Yes, the fundraising is important, but Big Ian puts the fun into that fundraising, as well as the heart and soul, in a community event that, no matter what hell of a world is going on outside right now, always brings out the best in York.

Here’s the news, delivered in a specially recorded Look North spoof bulletin from Phil Bodmer, devotee of Big Ian’s Guestlist nights at York Racecourse. This would be the biggest gathering of A Night To Remember yet: not only the old father time of musical directors, George Hall, on keyboards with his band of bass, guitars, drums and percussion, but 14 brass players to boot, four from Big Ian’s band Huge and a whole heap of shiny young players from York Music Forum, gathered under the tutelage of Ian Chalk.

What’s more, the musicians and singers had an 80-year age range, from those fledgling brass talents to 93-year-old Barbara from the Singing For All choir, a force of nature who summed up everything joyful about this celebration of the power of music throughout our lives.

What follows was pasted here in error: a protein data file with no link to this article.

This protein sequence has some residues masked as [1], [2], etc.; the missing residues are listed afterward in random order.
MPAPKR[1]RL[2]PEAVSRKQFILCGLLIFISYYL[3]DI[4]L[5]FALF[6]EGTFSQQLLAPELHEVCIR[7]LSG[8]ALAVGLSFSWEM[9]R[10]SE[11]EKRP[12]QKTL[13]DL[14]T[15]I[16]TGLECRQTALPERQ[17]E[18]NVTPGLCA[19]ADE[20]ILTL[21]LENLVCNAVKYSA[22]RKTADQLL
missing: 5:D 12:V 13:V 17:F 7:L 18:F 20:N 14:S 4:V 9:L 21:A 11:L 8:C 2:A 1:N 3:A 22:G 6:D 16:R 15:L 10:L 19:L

River deep, mountain high: Graham Hodge conquering Cry Me A River. Picture: David Harrison

Big Ian took the lead, brass assisted, on Elton John’s I’m Still Standing and, yes, he would still be standing three hours later, still urging us to fill those buckets.

Simon Snaize’s rendition of Peter Gabriel’s Sledgehammer, with the brass section  breathing fire, was an early highlight; Boss Caine’s mine-deep voiced Dan Lucas turned Dolly Parton’s 9 to 5 from daytime to night-time hours; Jess Steel, as vital to these nights as Big Ian, climbed the first of several vocal mountains with Barbra Streisand’s The Way We Were.

Songs were interspersed with Dementia-themed video clips, usually recorded on Ian’s phone, some bringing tears, others cheers, all indeed making it a team game.